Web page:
Couldn't find what you looking for?


Table of Contents

Our body weight is not just a simple result of calories coming in and out. Taking into account the parameters influencing our basal metabolic rate (BMR) can help in achieving a healthier life style and body weight.

Many people assume that body weight changes when the amount of calories obtained through food does not match the amount of calories spent on physical activities. This view is not correct. Most of our calories spent are on basic body functions, and only around 20-30 percent fuel our physical activity.

The Basal Metabolic Rate (BMR) of a person is the number of calories required to perform basic functions of the body like pumping the blood through the body, sustaining body temperature, digesting food, and breathing. It does not include the calories required for exercises or doing other physical activities. BMR, in a way, is useful in determining the number of calories one requires to lose weight: if we know how many calories we burn daily, we can easily estimate which restrictions should be placed on our calorie intake.

BMR varies from person to person. Larger people have a higher BMR because of their large surface area that releases more heat, thus increasing the BMR.

How To calculate Your BMR

Basal Metabolic Rate is calculated as follows.

For Women: (4.35 * body weight in pounds) + (4.7 * height in inches) – (4.68 * age) + 655

For Men: (6.25 * body weight in pounds) + (12.7 * height in inches) – (6.76 * age) + 66

We can take the activity factor into consideration by using Harris-Benedict equation that gives the overall calorie expenditure. As per this equation, multiply the base BMR number by:

  • 1.2, if you are sedentary
  • 1.375, if you are a little active
  • 1.55, if moderately active
  • 1.725, if very active
  • 1.9, if extra active
The resulting figure gives an estimate of calories one needs to burn on an average day to maintain their existing weight.

For a long time, scientists assumed that an individual BMR is more or less fixed. However, more recent research show that as one loses weight, BMR also decreases, as the body has to do less work to keep it going. Therefore, it is advisable to recalculate your BMR from time to time when you are trying to lose weight, and further reduce your calories intake to keep the process going.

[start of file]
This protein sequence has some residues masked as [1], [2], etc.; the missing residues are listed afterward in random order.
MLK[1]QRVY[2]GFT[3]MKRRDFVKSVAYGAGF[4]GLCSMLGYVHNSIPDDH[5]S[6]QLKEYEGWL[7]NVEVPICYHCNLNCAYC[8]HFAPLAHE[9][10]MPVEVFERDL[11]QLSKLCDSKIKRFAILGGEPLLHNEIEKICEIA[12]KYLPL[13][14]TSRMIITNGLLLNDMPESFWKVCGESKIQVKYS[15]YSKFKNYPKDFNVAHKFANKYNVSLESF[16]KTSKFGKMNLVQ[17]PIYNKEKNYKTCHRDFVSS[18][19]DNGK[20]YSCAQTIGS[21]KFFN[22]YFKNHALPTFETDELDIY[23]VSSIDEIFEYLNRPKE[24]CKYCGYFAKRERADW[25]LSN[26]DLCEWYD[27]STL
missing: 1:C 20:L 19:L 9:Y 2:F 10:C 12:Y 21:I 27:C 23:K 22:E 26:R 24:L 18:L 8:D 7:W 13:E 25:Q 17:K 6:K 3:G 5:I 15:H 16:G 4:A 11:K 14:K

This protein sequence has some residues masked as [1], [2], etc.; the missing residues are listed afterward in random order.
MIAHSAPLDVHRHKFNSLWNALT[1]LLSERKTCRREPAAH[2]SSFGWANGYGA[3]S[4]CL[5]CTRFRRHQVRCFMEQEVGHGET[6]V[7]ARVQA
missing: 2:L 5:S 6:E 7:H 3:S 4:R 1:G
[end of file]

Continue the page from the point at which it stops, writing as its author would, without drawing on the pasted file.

However, do remember that going too low with the calorie intake may result in lethargy, weak immune system and may result in a larger gain in weight when you are off your dieting plan.

Factors That Control BMR

  • Body Composition: If there is more lean muscle, the BMR is higher because lean muscles are more metabolically active than fat.

  • Gender: Men usually have more lean body mass than women, thus having a higher BMR.

  • Age: There is a drop in lean body mass as we age, that is why our BMR also decreases as we grow.

  • Thyroid hormone levels: Hormones released from thyroid gland also affects metabolic rate.

  • Genes: How your body uses energy may be influenced by inherited characteristics.

  • Calorie Intake: Going on a strict diet to lose weight may affect your metabolic rate too. If you eat less, your ability to burn calories also goes down. A person trying to lose weight is usually advised to take 500-1000 calories less or burn 500-1000 more calories (or do a combination of two) than what is required to maintain a steady weight. However, medical experts warn that calorie levels should never drop below 1200 calories per day for women and 1800 calories per day for men as it will slow the metabolic rate too much and may be counterproductive to one’s health.

  • Climate and body temperature: BMR of people in cold regions is generally higher than those living in warmer regions as it requires more energy to work or exercise and, above all, to stay warm in the cold environments.

Continue reading after recommendations

  • Dulloo AG, Jacquet J: Adaptive reduction in basal metabolic rate in response to food deprivation in humans: a role for feedback signals from fat stores. Am J Clin Nutr 1998, 68:599-606
  • Maclean PS, Bergouignan A, Cornier MA, Jackman MR: Biology’s response to dieting: the impetus for weight regains. Am J Physiol Regul Integr Comp Physiol 2011, 301: R581-R600
  • Dulloo AG, Jacquet J, Montani JP: How dieting makes some fatter: from a perspective of human body composition auto regulation. Proc Nutr Soc 2012, 71:379-389
  • Bouchard C, Perusse L, Deriaz O, Despres JP, Tremblay A. Genetic influences on energy expenditure in humans. Crit Rev Food Sci Nutr 1993
  • 33(4-5): 345-50
  • Cho S, Dietrich M, Brown CJ, Clark CA, Block G. The effect of breakfast type on total daily energy intake and body mass index. Results from the Third National Health and Nutrition Examination Survey (NHANES III). J Am Coll Nutr 2003
  • 22(4):296-302
  • Dolezal BA, Potteiger JA. Concurrent resistance and endurance training influence basal metabolic rate in non-dieting individuals. J Appl Physiol 1998
  • 85(2):695-700
  • Fukagawa NK, Bandini LG, Young JB. Effect of age on body composition and resting metabolic rate. Am J Physiol 1990
  • 259: E233–8
  • Nelson KM, Weinsier RL, Long CL, Schutz Y. Prediction of resting energy expenditure from fat-free mass and fat mass. Am J Clin Nutr 1992
  • 56: 848–56.Photo courtesy of Nicola since 1972 via Flickr:
  • Photo courtesy of Jessica Mullen via Flickr:

Your thoughts on this

User avatar Guest